Here we create the VBOs for the vertex position, RGBY color, CYMW color, and gray color attributes. We also create the IBO.
From LUtil.cpp
//Generate left quad VAO glGenVertexArrays( 1, &gLeftVAO ); //Bind vertex array glBindVertexArray( gLeftVAO ); //Enable vertex attributes gDoubleMultiColorPolygonProgram2D.enableDataPointers(); //Set vertex data glBindBuffer( GL_ARRAY_BUFFER, gVertexVBO ); gDoubleMultiColorPolygonProgram2D.setVertexPointer( 0, NULL ); glBindBuffer( GL_ARRAY_BUFFER, gRGBYVBO ); gDoubleMultiColorPolygonProgram2D.setColor1Pointer( 0, NULL ); glBindBuffer( GL_ARRAY_BUFFER, gGrayVBO ); gDoubleMultiColorPolygonProgram2D.setColor2Pointer( 0, NULL ); glBindBuffer( GL_ELEMENT_ARRAY_BUFFER, gIBO ); //Unbind VAO glBindVertexArray( NULL );
Now it's time to generate the VAO for the left quad using glGenVertexArrays(). After generating it we bind it using glBindVertexArray().

When we have our VAO bound, any changes made to the vertex attribute state are made to the currently bound VAO. Here we're enabling all the data pointers for our shader program, setting the vertex position data pointer, setting the two color pointers, and setting the IBO. Then we unbind the VAO by binding null.

If we were to bind this VAO again, it would enable all the attributes that we enabled on here, set all the pointers we set here, and set the IBO we set here.
From LUtil.cpp
//Generate right quad VAO glGenVertexArrays( 1, &gRightVAO ); //Bind vertex array glBindVertexArray( gRightVAO ); //Enable vertex attributes gDoubleMultiColorPolygonProgram2D.enableDataPointers(); //Set vertex data glBindBuffer( GL_ARRAY_BUFFER, gVertexVBO ); gDoubleMultiColorPolygonProgram2D.setVertexPointer( 0, NULL ); glBindBuffer( GL_ARRAY_BUFFER, gCYMWVBO ); gDoubleMultiColorPolygonProgram2D.setColor1Pointer( 0, NULL ); glBindBuffer( GL_ARRAY_BUFFER, gGrayVBO ); gDoubleMultiColorPolygonProgram2D.setColor2Pointer( 0, NULL ); glBindBuffer( GL_ELEMENT_ARRAY_BUFFER, gIBO ); //Unbind VAO glBindVertexArray( NULL );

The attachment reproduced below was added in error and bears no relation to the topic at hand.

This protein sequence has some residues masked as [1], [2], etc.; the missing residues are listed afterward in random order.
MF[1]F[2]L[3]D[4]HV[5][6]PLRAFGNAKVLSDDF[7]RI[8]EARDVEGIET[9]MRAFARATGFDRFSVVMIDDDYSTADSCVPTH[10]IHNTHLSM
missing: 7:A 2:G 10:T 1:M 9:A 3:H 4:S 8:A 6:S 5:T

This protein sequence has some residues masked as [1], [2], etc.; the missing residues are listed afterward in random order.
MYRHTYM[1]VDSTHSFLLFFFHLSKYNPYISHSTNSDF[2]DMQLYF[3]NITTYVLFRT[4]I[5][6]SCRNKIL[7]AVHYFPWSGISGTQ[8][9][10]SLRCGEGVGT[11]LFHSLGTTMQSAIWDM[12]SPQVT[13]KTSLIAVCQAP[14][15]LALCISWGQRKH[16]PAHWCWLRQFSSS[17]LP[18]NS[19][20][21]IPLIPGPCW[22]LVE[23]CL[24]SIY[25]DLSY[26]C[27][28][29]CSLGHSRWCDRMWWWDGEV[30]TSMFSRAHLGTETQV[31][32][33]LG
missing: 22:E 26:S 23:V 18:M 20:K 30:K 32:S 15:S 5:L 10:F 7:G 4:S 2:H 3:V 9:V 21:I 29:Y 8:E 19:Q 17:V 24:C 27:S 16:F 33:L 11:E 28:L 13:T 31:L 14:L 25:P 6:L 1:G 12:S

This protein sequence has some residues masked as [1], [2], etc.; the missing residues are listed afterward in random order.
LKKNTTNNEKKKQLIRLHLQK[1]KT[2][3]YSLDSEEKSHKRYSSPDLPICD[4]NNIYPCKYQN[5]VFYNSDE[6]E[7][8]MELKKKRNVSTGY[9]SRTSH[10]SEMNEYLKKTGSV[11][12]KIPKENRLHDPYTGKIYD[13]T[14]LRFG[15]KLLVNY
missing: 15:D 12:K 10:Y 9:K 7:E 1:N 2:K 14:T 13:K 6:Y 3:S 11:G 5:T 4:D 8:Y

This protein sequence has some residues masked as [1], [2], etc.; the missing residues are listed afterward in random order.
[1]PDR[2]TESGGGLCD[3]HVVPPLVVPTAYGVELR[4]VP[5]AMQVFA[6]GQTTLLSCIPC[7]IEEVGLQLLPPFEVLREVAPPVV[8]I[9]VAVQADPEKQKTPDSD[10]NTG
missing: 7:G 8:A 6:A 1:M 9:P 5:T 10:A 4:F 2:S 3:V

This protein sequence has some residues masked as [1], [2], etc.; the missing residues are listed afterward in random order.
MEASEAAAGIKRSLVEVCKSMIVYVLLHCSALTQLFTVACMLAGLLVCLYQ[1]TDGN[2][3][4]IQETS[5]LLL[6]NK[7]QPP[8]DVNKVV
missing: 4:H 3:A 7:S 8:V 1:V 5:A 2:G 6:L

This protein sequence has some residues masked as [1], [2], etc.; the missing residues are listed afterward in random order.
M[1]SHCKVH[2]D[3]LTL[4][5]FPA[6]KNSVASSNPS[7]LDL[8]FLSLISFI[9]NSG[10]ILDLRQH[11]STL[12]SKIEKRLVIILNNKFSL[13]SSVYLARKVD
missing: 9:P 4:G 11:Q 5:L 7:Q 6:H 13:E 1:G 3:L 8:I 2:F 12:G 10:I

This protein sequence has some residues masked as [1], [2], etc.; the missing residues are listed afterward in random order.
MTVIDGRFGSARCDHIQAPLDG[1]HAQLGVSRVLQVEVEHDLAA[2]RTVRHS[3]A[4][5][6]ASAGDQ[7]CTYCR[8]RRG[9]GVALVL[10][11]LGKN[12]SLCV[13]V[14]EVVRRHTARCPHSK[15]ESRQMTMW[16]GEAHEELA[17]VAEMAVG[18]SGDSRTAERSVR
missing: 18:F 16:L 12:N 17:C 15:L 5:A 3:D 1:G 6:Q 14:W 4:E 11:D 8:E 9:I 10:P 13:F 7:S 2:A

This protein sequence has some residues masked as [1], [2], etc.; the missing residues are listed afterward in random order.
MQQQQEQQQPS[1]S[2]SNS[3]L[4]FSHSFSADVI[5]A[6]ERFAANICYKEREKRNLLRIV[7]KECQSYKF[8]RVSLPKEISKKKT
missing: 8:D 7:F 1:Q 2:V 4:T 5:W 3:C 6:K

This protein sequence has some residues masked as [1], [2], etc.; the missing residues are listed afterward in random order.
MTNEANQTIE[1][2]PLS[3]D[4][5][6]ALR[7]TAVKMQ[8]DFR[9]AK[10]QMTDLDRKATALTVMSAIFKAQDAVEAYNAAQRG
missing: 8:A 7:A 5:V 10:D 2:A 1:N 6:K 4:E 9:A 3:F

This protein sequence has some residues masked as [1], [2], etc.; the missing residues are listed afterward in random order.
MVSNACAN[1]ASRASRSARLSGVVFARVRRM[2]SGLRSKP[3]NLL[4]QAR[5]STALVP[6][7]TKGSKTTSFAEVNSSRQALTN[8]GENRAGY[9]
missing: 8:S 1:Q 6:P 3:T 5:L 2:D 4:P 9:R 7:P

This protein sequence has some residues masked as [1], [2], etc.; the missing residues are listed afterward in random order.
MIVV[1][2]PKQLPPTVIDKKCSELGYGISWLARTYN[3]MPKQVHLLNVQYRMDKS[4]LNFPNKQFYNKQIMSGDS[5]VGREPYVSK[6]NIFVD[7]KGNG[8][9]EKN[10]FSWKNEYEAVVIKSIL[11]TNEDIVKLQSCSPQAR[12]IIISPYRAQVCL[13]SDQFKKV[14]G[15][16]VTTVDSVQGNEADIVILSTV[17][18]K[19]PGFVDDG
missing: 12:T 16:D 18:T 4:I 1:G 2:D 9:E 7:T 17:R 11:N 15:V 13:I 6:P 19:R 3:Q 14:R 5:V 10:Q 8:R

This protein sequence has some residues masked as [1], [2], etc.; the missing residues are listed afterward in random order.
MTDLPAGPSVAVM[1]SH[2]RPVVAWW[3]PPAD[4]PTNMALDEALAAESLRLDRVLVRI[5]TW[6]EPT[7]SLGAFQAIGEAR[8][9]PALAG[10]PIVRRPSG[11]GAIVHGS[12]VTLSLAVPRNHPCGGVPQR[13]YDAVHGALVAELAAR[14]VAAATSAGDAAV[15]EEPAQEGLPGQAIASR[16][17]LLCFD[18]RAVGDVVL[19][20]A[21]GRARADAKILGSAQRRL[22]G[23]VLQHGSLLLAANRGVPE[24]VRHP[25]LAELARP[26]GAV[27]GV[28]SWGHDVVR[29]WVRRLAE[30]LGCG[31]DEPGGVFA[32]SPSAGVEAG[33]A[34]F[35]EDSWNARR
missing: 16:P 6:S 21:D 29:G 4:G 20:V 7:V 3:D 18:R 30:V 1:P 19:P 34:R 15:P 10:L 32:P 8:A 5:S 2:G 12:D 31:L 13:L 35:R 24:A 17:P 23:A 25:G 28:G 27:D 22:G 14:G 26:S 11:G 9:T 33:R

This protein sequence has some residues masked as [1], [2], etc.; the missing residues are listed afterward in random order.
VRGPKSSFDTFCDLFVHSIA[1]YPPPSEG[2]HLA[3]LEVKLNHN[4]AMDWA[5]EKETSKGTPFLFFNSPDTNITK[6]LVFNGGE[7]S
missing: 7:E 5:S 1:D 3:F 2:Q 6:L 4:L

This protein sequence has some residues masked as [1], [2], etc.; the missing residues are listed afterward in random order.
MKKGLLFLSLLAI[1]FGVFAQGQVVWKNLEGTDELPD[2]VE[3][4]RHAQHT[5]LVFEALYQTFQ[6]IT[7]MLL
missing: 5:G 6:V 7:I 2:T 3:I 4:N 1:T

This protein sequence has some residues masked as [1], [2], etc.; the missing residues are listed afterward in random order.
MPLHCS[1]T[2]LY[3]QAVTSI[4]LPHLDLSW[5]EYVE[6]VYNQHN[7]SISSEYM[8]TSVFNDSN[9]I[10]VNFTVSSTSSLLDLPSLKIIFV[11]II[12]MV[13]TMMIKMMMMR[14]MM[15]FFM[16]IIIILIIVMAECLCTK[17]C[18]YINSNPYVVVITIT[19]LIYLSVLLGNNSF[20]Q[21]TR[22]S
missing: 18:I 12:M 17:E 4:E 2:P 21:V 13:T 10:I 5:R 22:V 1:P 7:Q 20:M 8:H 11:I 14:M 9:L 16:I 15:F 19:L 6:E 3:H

Here we create and set the VAO for the right quad much like we did left quad, only here we're using the CYMW color instead of the RGBY color that the left quad is using.
From LUtil.cpp
void render() { //Clear color buffer glClear( GL_COLOR_BUFFER_BIT ); //Multicolor quad on the left gDoubleMultiColorPolygonProgram2D.setModelView( glm::translate<GLfloat>( glm::vec3(SCREEN_WIDTH * 1.f / 4.f, SCREEN_HEIGHT / 2.f, 0.f ) ) ); gDoubleMultiColorPolygonProgram2D.updateModelView(); //Set left vertex array object glBindVertexArray( gLeftVAO ); glDrawElements( GL_TRIANGLE_FAN, 4, GL_UNSIGNED_INT, NULL ); //Multicolor quad on the right gDoubleMultiColorPolygonProgram2D.setModelView( glm::translate<GLfloat>( glm::vec3( SCREEN_WIDTH * 3.f / 4.f, SCREEN_HEIGHT / 2.f, 0.f ) ) ); gDoubleMultiColorPolygonProgram2D.updateModelView(); //Set right vertex array object glBindVertexArray( gRightVAO ); glDrawElements( GL_TRIANGLE_FAN, 4, GL_UNSIGNED_INT, NULL ); //Update screen glutSwapBuffers(); }
Now when drawing the left quad with glDrawElements() instead of making 1 function call to enable the attribute pointers, 3 more calls to set the attribute pointers, and one more to set the IBO, we make one call to bind the VAO with all the attributes states set and draw.

It's the same story with here when we render the right quad were we make one call to set the vertex states we need as opposed to 5. When used properly, VAOs can save you quite a bit of hassle.
Download the media and source code for this tutorial here.